Lincoln Eastern Bypass Railway Bridge
Main client: Lincolnshire County Council/Network Rail
Main contractor: BAM Nuttall
Structural engineer: Arcadis
Steelwork contractor: Cleveland Bridge
Steel tonnage: 620tCovering a distance of 7.5km, the Lincoln Eastern Bypass is a new road designed to improve infrastructure, minimise congestion and encourage economic growth for the historic city.
When complete, it will link with the existing northern relief road, thereby becoming the next step towards creating a complete ring road around Lincoln.
One of the crucial elements of the scheme is the new bridge carrying the Lincoln to Spalding railway lines over the new dual carriageway.
A steel solution, using weathering steel, was chosen for its low maintenance requirements and cost-effectiveness.
Repainting the bridge at a later date for maintenance would have been logistically difficult, bearing in mind the necessity for a road and rail closure.
“Because we’ve used weathering steel, once this structure is erected there is no need for any future painting,” says Cleveland Bridge Project Manager Rob McBride.
In contrast to other steels, which always look their best immediately after being erected, weathering steel is said to improve after a couple of years’ exposure to the elements. It is not only on bridges that the material is used, architects increasingly specify it for use on buildings, fully exposed.
“The colour of weathering steel will change from grey blasted steel as it undergoes the rusting process to a light orange / brown and then a dark brown. Weathering steel contains specific alloy elements that produce a stable rust layer that develops over time to form a protective barrier which significantly reduces corrosion”, explains Mr McBride.
“The appearance of mature weathering steel bridges often blends in with the environment which looks aesthetically pleasing and surprises many people who think the steel will just look rusty.”
There is also an environmental and cost advantage connected with using weathering steel. No painting in the future will obviously save money, but issues associated with VOC emissions from paint coatings are also avoided, which is good for the environment.
Cleveland Bridge was subcontracted by BAM Nuttall to fabricate and erect the critical rail bridge for its end clients, Lincolnshire County Council and Network Rail. A trial assembly was undertaken at Cleveland’s Darlington facility in order to identify and resolve potential snags, and to ensure the installation would go smoothly and to plan.
“In our substantial operational facility we were able to do a trial assembly, so we could check connections, alignment and reduce the amount of time spent on site doing remedial work. This increased cost-effectiveness and ensured a high-quality project outcome,” adds Mr McBride.
Additionally, as part of the company’s requirement to significantly reduce site time, Cleveland Bridge’s scope of works included both the waterproofing of the steelwork and concrete works, which were also done at its facility in Darlington.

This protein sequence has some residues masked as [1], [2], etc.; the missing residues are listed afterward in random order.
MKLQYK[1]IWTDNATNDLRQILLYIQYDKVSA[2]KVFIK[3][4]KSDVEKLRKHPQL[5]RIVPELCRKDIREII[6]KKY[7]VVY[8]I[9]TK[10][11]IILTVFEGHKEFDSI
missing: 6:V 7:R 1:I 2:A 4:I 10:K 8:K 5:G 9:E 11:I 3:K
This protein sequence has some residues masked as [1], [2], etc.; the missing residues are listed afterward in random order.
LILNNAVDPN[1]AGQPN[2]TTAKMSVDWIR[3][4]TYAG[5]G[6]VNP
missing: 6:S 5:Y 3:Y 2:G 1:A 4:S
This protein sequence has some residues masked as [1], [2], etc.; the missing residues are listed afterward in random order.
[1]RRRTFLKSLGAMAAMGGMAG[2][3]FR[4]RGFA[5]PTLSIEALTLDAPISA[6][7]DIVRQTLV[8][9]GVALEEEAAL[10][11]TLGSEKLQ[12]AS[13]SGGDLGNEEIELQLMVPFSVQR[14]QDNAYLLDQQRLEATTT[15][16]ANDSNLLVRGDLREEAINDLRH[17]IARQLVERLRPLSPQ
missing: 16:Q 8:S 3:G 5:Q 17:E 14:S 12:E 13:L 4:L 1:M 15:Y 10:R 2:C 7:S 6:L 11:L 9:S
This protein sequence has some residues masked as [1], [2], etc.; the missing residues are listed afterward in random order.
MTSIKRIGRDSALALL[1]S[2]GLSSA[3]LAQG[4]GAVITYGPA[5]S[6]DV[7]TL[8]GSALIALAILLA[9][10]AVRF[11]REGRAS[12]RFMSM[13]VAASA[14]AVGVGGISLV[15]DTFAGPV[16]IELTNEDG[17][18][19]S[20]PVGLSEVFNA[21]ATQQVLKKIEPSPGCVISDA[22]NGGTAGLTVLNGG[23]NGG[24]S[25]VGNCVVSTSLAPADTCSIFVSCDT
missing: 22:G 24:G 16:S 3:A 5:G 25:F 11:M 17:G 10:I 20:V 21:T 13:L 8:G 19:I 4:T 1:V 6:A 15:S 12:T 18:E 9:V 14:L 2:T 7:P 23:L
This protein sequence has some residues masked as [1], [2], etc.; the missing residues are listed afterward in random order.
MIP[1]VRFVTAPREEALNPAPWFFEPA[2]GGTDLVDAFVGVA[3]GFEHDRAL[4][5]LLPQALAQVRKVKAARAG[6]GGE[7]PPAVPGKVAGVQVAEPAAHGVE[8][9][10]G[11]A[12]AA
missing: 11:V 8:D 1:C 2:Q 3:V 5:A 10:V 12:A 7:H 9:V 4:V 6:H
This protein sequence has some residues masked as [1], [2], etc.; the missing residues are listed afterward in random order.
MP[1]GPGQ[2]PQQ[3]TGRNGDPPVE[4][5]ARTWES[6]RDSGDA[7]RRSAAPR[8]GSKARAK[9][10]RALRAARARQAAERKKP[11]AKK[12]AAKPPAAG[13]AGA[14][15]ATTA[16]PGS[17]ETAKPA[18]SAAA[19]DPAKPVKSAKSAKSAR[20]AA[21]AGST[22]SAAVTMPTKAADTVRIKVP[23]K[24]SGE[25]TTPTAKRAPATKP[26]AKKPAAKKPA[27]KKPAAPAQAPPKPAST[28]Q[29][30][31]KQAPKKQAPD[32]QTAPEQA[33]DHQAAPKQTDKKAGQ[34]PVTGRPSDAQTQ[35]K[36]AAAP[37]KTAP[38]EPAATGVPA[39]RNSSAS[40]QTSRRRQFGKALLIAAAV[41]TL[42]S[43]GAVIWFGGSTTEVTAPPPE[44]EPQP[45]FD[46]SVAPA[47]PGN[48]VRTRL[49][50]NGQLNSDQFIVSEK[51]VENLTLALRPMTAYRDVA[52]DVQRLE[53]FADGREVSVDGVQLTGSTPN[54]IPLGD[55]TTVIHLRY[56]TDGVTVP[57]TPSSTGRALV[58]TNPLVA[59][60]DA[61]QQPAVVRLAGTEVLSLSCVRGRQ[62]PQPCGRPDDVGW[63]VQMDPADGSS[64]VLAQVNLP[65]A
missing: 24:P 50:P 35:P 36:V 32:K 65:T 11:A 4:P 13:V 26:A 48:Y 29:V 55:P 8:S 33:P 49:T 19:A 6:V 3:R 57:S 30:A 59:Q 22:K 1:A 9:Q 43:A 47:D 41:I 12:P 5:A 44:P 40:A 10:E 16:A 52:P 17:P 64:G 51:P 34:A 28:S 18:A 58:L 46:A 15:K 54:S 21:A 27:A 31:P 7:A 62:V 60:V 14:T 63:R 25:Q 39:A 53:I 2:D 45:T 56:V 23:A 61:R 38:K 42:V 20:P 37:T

Cleveland Bridge says it was engaged early in the design stage to ensure the optimum solution was developed for the bridge, which needed to have a longer span than the old structure as it carried the rail lines over a new and wider road.
“The new bypass was under construction simultaneously, so our work involved collaborating closely with all partners to ensure we met BAM Nuttall’s Beyond Zero sustainability objectives,” says Mr McBride.
Cleveland Bridge supplied a fabrication and assembly package which involved its engineering, project management and site services departments. The structural weathering steel was a grade that complied with BS EN 10025-5 and fabrication was in accordance with BS EN 1090-2 for Execution Class 3.
The bridge deck is 40.5m long, 9m wide and weighed just over 620t. All bolts used were weathering grade TCBs, chosen for their durability and slip-resistant characteristics.
The two main bridge girders were assembled and welded in the factory to form two 40m-long sections, each weighing 107t, which were then delivered to site as complete pieces. This created complicated planning for transportation as it necessitated road closures and required police access permissions.
However, this method improved installation speed and accuracy, while reducing the requirement for on-site services and works such as welding.
The bridge sections, including the two main girders and the connecting cross members, were installed using two cranes – a 750t-capacity unit and a 200t-capacity crane – to lift each section into place.
Supported on the cross members, the steel decking was laid diagonally to address the complexities of the camber.
The assembly of the entire bridge took Cleveland Bridge approximately two weeks. This work also included designing and supplying temporary bracing for supporting the steelwork during site assembly.
To ensure as little rail disruption as possible was caused, the new structure was assembled close to the existing bridge to very tight tolerances. During a 72-hour rail blockade the old bridge was demolished and the new one slid into place.
Cleveland Bridge says this was a complicated process and was achieved via the accurate setting and loading of the beams, which required both its site team and clients to work as one team. The Lincoln Eastern Bypass LEB Railway Bridge was completed on time and within budget. Essential to this success was the collaborative working relationship with the client.
The entire Lincoln Eastern Bypass is due to open at the end of 2019.
Tagged BAM Nuttall, bridge, BS EN 10025-5, BS EN 1090-2, Cleveland Bridge, corrosion protection, cost effectiveness, design, Execution class, Lincoln, Lincolnshire County Council, long span bridge designs, Network Rail, offsite fabrication, Paint Coatings, railways, road bridges, Sustainability, temporary bracing, transport, trial assembly, weathering steel, welding